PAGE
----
You get to take your pick today. I had two different ideas for posts so I decided to do them both.
Heaven help me that the "Da Vinci Code" actually made me think about something. I still didn't care for the book and a couple of times I just wanted to scream. Robert and Sophie weren't the sharpest knives in the drawer. But anyway, Brown did explore an interesting concept with his ideas about the expunging of the feminine from the world view. While I don't think the ancients had a utopian paradise of equal rights for men and women, it was far from it, the importance of the feminine was at least recognized through goddess worship.
Giving birth and caring for children became a weakness. Women were relegated to the home because they were too weak to deal with the fierceness of the world. The power of the female was seen as weakness.
I do have a point with relation to modern times and modern fiction.
The sphere or romance novels has been slammed since its inception. In the 18th century when writers tapped into the female market, the books were vilified as fluffy, silly books which catered to the weakness of women. Books that put feminine softness at the forefront were and are considered less than their male counterparts.
Romance writers have tired of the basement treatment so they've created female stories which the heroines have take advantage of their masculine traits. The heroines are tough and willing to do what needs to be done. She can shoot a gun, throw a punch and get along fine without a man. She suppresses her feminine side and gains the power of the masculine. We call them kick ass heroines and they are a lot of fun. I enjoy reading them. They are fun to write as well. She has wide appeal.
Writers have done something interesting with this character. She fears the feminine, fears the weakness she perceives it gives her. In the end, most of the time she is able to embrace the feminine, finding she can be in a relationship without giving up her power. But it says something about the value of female traits in society. We still don't see the softer feminine characteristics as powerful.
I do wonder if we as a society will ever recognize the power of the feminine. Can we not appreciate the true power of nurturing? The ability to raise a human from infant to adult is powerful indeed. It goes against our nurturing nature (both mothers and fathers) to see our progeny destroyed by violence. Our feminine half of our nature wishes to mold the world in softer ways.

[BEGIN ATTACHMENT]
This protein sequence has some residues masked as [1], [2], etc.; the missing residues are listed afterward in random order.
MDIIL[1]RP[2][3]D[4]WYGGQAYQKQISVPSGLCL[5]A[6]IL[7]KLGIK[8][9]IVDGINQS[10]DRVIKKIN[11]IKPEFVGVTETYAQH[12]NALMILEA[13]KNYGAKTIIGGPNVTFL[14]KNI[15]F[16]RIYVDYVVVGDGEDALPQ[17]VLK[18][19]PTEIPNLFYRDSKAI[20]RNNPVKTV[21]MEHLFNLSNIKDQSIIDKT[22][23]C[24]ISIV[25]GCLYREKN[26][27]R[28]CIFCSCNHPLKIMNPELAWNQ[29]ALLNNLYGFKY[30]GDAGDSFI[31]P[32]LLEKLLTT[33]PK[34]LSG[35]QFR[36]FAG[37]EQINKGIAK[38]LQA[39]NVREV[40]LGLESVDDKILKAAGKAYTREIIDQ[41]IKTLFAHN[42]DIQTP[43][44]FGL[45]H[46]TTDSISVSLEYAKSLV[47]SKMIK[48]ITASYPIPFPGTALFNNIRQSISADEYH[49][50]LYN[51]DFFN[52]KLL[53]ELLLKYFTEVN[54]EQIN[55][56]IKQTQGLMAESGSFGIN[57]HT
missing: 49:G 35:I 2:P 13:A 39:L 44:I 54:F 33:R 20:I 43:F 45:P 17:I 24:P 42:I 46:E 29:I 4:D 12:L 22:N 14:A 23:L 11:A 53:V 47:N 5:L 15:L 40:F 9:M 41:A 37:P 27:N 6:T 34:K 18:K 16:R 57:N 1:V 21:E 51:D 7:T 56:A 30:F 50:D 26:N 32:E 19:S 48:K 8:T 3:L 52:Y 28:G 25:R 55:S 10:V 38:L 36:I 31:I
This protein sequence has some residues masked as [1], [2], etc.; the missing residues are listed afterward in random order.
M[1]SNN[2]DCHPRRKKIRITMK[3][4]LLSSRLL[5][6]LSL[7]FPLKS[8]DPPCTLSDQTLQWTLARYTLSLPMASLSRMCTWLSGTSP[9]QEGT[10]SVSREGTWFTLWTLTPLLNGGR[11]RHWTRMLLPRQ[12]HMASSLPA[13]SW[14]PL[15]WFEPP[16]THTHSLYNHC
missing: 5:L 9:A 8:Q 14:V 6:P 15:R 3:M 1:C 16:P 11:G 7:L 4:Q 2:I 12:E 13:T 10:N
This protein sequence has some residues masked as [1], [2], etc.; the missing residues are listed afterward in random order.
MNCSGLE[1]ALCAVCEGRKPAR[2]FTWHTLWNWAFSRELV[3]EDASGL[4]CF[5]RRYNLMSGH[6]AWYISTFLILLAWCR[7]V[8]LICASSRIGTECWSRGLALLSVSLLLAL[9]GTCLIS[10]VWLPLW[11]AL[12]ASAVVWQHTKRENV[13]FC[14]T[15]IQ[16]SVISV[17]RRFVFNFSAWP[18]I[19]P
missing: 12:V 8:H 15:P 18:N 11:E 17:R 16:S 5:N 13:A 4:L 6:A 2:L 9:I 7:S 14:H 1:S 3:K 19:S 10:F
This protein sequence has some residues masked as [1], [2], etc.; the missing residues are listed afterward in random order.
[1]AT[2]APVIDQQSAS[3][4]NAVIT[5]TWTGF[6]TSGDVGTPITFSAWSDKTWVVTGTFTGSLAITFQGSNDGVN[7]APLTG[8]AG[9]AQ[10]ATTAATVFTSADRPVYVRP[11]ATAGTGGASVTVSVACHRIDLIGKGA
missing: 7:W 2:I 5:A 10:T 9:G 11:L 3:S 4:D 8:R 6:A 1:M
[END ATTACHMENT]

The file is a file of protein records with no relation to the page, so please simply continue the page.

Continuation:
I look out at the mountains, appreciating the fact that they have been molded over the millions of years not by violent explosions but by the erosion of countless streams of water. Certainly it took longer to create the landscape through such means as opposed to an immediate cataclysm like a volcano. But it was done none the less.
I suppose the whole point of this meandering post is the lack of appreciation of the feminine, the downplay of its power in society. There is an imbalance in the world and until the power of the female is recognized, the world will remain out of whack.
Now onto the Boss. Or the Sacred Springsteen as he is thought of in our house. My hubby loves Bruce. Do you know how many times I've heard "Rosalita" cranked up to full volume? *shudder* It isn't anything I really want to think about. But I have to tip my hat to the man. He writes some of the most depressing songs in all of music. So depressing, I have to laugh. We were listening to "The River" the other night. A quick rundown about the song is that the man gets his girlfriend pregnant, marries her, gets a crappy job and gives up his dreams. He goes to the river although he knows the river is dry, symbolizing the death of his youthful dreams and ambitions. I suspect there is another stanza where the dog dies too but Bruce cut it because the song was so damned depressing as it was. And he has more. "Nebraska" is an album dedicated to misery. Same could be said for "Tunnel of Love."
What is the most depressing song you've ever heard? Do you like depressing songs?